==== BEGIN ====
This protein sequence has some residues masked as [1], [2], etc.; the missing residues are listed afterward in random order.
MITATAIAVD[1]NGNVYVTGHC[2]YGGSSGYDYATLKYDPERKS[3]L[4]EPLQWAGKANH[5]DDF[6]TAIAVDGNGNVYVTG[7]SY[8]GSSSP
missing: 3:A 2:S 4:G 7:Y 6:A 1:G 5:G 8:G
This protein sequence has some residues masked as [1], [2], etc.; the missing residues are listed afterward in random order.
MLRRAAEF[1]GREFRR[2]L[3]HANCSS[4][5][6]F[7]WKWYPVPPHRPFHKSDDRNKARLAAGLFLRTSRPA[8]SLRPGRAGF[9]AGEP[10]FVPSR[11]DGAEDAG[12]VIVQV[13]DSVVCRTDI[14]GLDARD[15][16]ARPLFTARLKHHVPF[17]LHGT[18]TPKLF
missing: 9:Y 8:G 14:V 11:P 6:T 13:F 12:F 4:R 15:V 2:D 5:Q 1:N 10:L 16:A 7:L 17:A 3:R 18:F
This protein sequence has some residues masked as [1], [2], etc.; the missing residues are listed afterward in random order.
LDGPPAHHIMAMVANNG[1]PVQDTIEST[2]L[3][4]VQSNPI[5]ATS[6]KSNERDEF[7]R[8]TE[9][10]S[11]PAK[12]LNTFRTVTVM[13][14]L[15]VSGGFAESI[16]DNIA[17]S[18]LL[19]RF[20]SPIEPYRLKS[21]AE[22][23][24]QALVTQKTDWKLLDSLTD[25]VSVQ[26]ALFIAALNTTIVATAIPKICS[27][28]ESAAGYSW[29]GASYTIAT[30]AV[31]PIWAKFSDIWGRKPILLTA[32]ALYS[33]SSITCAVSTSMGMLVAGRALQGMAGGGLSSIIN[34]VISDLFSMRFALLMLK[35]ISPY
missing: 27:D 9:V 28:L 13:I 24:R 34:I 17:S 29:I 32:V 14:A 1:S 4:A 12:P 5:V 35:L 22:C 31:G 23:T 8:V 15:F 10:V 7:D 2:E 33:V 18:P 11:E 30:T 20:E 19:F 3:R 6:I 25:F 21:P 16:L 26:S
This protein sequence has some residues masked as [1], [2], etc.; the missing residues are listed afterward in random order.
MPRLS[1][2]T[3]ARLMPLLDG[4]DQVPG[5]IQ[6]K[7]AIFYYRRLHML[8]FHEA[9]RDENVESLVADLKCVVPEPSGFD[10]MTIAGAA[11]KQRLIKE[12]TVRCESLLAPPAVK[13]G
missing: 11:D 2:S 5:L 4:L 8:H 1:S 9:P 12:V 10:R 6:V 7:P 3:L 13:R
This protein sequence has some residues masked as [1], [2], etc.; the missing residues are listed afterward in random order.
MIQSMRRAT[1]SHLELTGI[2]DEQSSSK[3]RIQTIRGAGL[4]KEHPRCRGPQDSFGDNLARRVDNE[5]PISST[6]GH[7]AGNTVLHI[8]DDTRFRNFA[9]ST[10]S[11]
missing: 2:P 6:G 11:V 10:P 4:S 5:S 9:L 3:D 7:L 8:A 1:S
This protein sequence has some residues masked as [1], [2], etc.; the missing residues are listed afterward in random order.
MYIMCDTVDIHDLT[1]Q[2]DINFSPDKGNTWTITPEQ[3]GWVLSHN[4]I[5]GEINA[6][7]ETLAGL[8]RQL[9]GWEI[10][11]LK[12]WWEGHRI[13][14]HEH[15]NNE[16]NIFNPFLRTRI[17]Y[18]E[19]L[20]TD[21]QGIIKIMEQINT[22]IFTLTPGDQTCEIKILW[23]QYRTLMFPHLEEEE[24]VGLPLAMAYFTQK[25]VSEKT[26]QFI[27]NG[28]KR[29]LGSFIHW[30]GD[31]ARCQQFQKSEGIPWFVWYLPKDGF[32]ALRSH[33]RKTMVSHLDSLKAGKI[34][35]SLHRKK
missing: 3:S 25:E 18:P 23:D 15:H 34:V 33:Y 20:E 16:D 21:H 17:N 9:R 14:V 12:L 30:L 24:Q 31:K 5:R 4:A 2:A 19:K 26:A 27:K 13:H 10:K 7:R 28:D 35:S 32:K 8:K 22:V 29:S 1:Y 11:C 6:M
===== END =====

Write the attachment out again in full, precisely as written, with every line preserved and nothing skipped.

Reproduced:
This protein sequence has some residues masked as [1], [2], etc.; the missing residues are listed afterward in random order.
MITATAIAVD[1]NGNVYVTGHC[2]YGGSSGYDYATLKYDPERKS[3]L[4]EPLQWAGKANH[5]DDF[6]TAIAVDGNGNVYVTG[7]SY[8]GSSSP
missing: 3:A 2:S 4:G 7:Y 6:A 1:G 5:G 8:G
This protein sequence has some residues masked as [1], [2], etc.; the missing residues are listed afterward in random order.
MLRRAAEF[1]GREFRR[2]L[3]HANCSS[4][5][6]F[7]WKWYPVPPHRPFHKSDDRNKARLAAGLFLRTSRPA[8]SLRPGRAGF[9]AGEP[10]FVPSR[11]DGAEDAG[12]VIVQV[13]DSVVCRTDI[14]GLDARD[15][16]ARPLFTARLKHHVPF[17]LHGT[18]TPKLF
missing: 9:Y 8:G 14:V 11:P 6:T 13:F 12:F 4:R 15:V 2:D 5:Q 1:N 10:L 16:A 7:L 17:A 3:R 18:F
This protein sequence has some residues masked as [1], [2], etc.; the missing residues are listed afterward in random order.
LDGPPAHHIMAMVANNG[1]PVQDTIEST[2]L[3][4]VQSNPI[5]ATS[6]KSNERDEF[7]R[8]TE[9][10]S[11]PAK[12]LNTFRTVTVM[13][14]L[15]VSGGFAESI[16]DNIA[17]S[18]LL[19]RF[20]SPIEPYRLKS[21]AE[22][23][24]QALVTQKTDWKLLDSLTD[25]VSVQ[26]ALFIAALNTTIVATAIPKICS[27][28]ESAAGYSW[29]GASYTIAT[30]AV[31]PIWAKFSDIWGRKPILLTA[32]ALYS[33]SSITCAVSTSMGMLVAGRALQGMAGGGLSSIIN[34]VISDLFSMRFALLMLK[35]ISPY
missing: 27:D 9:V 28:L 13:I 24:R 34:I 17:S 29:I 32:V 14:A 1:S 4:A 12:P 5:V 35:L 22:C 31:G 23:T 8:V 15:F 10:V 7:D 2:E 33:V 18:P 11:E 30:T 20:E 19:F 3:R 6:I 25:F 21:P 16:L 26:S
This protein sequence has some residues masked as [1], [2], etc.; the missing residues are listed afterward in random order.
MPRLS[1][2]T[3]ARLMPLLDG[4]DQVPG[5]IQ[6]K[7]AIFYYRRLHML[8]FHEA[9]RDENVESLVADLKCVVPEPSGFD[10]MTIAGAA[11]KQRLIKE[12]TVRCESLLAPPAVK[13]G
missing: 11:D 2:S 5:L 4:L 8:H 1:S 9:P 12:V 10:R 6:V 7:P 3:L 13:R
This protein sequence has some residues masked as [1], [2], etc.; the missing residues are listed afterward in random order.
MIQSMRRAT[1]SHLELTGI[2]DEQSSSK[3]RIQTIRGAGL[4]KEHPRCRGPQDSFGDNLARRVDNE[5]PISST[6]GH[7]AGNTVLHI[8]DDTRFRNFA[9]ST[10]S[11]
missing: 2:P 6:G 11:V 10:P 4:S 5:S 9:L 3:D 7:L 8:A 1:S
This protein sequence has some residues masked as [1], [2], etc.; the missing residues are listed afterward in random order.
MYIMCDTVDIHDLT[1]Q[2]DINFSPDKGNTWTITPEQ[3]GWVLSHN[4]I[5]GEINA[6][7]ETLAGL[8]RQL[9]GWEI[10][11]LK[12]WWEGHRI[13][14]HEH[15]NNE[16]NIFNPFLRTRI[17]Y[18]E[19]L[20]TD[21]QGIIKIMEQINT[22]IFTLTPGDQTCEIKILW[23]QYRTLMFPHLEEEE[24]VGLPLAMAYFTQK[25]VSEKT[26]QFI[27]NG[28]KR[29]LGSFIHW[30]GD[31]ARCQQFQKSEGIPWFVWYLPKDGF[32]ALRSH[33]RKTMVSHLDSLKAGKI[34][35]SLHRKK
missing: 3:S 25:E 18:P 23:D 15:H 34:V 33:Y 20:E 16:D 21:H 17:N 9:R 14:V 12:L 30:L 24:Q 31:K 5:R 4:A 2:A 19:K 26:A 27:K 13:H 10:K 7:R 28:D 35:S 32:K 8:K 22:V 29:S 1:Y 11:C 6:M